Before I continue the series, I'd like to try to answer the questions posted in response to yesterday's commencement of the Strip Writing Example. This is exactly what I'm hoping to do, is to spark some "conversation", at least as much as this format will allow.
Question one dealt with why the clearance limit was specified as the YFC VOR rather than the airport. First off, Canadian ATC actually has direction in our MANOPS which allows us to use a NAVAID rather than the airport if the destination is within our FIR. The airport should be used if it is outside the FIR. The reason? We pay attention to NOTAMs regarding facilities in our FIR, but not necessarily those outside it. For example, we'll usually know if the Gaspe VOR is unserviceable, since it's a facility adjacent to our FIR and it could affect the separation used on a route commonly flown between Moncton and Montreal FIRs. However, we don't know the status of the YYZ VOR, since it won't affect our operation. What would a pilot do in the case of a comm failure with the example clearance? Essentially the same as he would have done with the airport as the clearance limit. Comm failure rules, in Canada, allow the pilot to proceed to the clearance limit, and then to a fix from which an approach can be carried out. The time at which he is to leave the facility are specified in the AIP Canada
under com failure rules, and include the latest of a number of items, including ETE in the flight plan, last estimate notified to ATC and acknowledged, etc. If I had my AIP, I could tell you properly, but it has temporarily gone missing. In any case, if ATC suspects a comm failure (sees a 7600 squawk, can't raise the pilot on radio, etc), rest assured that we'll be watching for you to figure out what you're doing.
Next, the runway assignment by an IFR ATC unit at an uncontrolled airport is a bit complicated. The pilot has to know the airspace around the airport. For example, at CYSJ, controlled airspace extends to the surface since it's in a Class E control zone. At CYCH, controlled airspace doesn't begin until 2,200 above ground. The difference is subtle. ATC can't issue taxi instructions, nor can they issue a take-off clearance, or for that matter, prevent an IFR aircraft from taking off. ATC can, however, in the case of CYSJ issue IFR clearances and restrictions that dictate when the IFR clearance is valid (and therefore when an IFR aircraft may legally take-off), and what directions he must comply with in the process. That means I can tell an IFR aircraft to depart a particular runway, but the pilot remains responsible to determine if he can depart the runway specified in the clearance, and at the time frame specified. If he is unable to do so (because of rules, traffic, weather, etc), he can certainly refuse the issued clearance and ask for something else. Since we may assign such conditions, we can narrow down what airspace we protect for the departure by assigning conditions as discussed. If such conditions are not specified, we must block more airspace to cover unexpected manoeuvers, such as a change of runway for departure if it is not specified in the clearance. In the case of CYCH, an uncontrolled airport below the base of controlled airspace, we don't have the authority to dictate such conditions, though we can specify times as to when the IFR clearance is valid.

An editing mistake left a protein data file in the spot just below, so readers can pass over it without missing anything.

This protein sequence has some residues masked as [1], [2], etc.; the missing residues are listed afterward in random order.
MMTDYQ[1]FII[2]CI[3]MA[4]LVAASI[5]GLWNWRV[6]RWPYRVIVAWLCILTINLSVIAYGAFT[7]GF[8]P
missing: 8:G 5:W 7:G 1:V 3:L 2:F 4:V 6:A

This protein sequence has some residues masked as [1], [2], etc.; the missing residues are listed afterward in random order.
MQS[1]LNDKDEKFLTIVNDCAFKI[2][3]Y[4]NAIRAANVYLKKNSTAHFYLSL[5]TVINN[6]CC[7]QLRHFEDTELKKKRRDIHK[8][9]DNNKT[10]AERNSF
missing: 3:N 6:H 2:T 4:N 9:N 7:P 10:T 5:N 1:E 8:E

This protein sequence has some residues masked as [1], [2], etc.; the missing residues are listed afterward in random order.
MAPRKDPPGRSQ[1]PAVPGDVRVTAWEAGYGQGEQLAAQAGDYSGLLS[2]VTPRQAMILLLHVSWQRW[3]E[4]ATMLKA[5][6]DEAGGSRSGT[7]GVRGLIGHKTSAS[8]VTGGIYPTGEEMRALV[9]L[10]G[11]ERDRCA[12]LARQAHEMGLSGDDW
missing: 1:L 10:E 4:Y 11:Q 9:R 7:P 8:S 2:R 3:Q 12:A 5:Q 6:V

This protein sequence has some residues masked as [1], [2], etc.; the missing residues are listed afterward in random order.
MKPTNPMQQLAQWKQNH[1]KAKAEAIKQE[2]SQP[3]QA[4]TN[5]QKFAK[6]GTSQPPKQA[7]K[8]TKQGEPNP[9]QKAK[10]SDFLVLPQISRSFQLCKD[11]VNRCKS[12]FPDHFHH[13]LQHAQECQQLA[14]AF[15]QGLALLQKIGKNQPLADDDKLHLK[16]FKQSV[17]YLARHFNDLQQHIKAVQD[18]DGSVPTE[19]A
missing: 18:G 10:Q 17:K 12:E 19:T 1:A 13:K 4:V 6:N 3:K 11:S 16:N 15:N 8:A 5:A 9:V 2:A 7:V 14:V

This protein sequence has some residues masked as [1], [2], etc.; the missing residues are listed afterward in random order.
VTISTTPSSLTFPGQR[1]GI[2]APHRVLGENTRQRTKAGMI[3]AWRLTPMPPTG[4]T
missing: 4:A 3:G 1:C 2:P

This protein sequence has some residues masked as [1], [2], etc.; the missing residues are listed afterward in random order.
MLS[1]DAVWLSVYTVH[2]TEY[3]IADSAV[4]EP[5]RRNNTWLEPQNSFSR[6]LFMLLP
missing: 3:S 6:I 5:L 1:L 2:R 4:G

The third question brought forward is a little more complex. As mentioned earlier, at airports that are below controlled airspace, we cannot specify departure instructions such as runway or turn after take-off. As for the obstacle clearance, the pilot is ultimately responsible for manoeuvers until reaching a published IFR altitude for the area regardless of whether the airport is in controlled or uncontrolled airspace. What is known is that for each aerodrome with a published instrument procedure, there is an aerodrome diagram which contains departure minima (visibility) and, where required, any departure procedures such as "climb gradient of 300 feet per NM is required to 1,900 before commencing turns" or any other such information. Basically, if the runway is assessed for obstacles on departure, a pilot can count on meeting obstruction clearance if he follows a few basic rules:
1. Cross the departure threshold at least 35 feet above the threshold elevation,
2. Climbs to at least 400 feet AGL before commencement of any turns, and
3. Maintain a climb gradient of at least 200 feet per nautical mile from there up to the published minimum IFR altitude (a sector altitude from an approach plate, an MEA for an airway if within the airway confines, etc).
This would be a standard departure procedure (not to be confused with a SID, or Standard Instrument Departure). In any case where the above conditions cannot meet obstacle clearance, the departure procedure will have notes and special instructions accompanying the airport diagram that detail any extra requirements either for the airport or for specific runways.
For more information on the last question, I wrote a much more detailed page on this very subject in a miniseries devoted to IFR flight and charts in my past "weekly topics" endeavor. Follow this link to find some examples and interpretations of IFR charts for departures. And remember, everything I have said here applies to Canadian airspace. Each country has their own way of assessing airports and publishing documents, so each country's regulations should be verified in their respective documents.IFR Flight Part 2a: Departure Procedures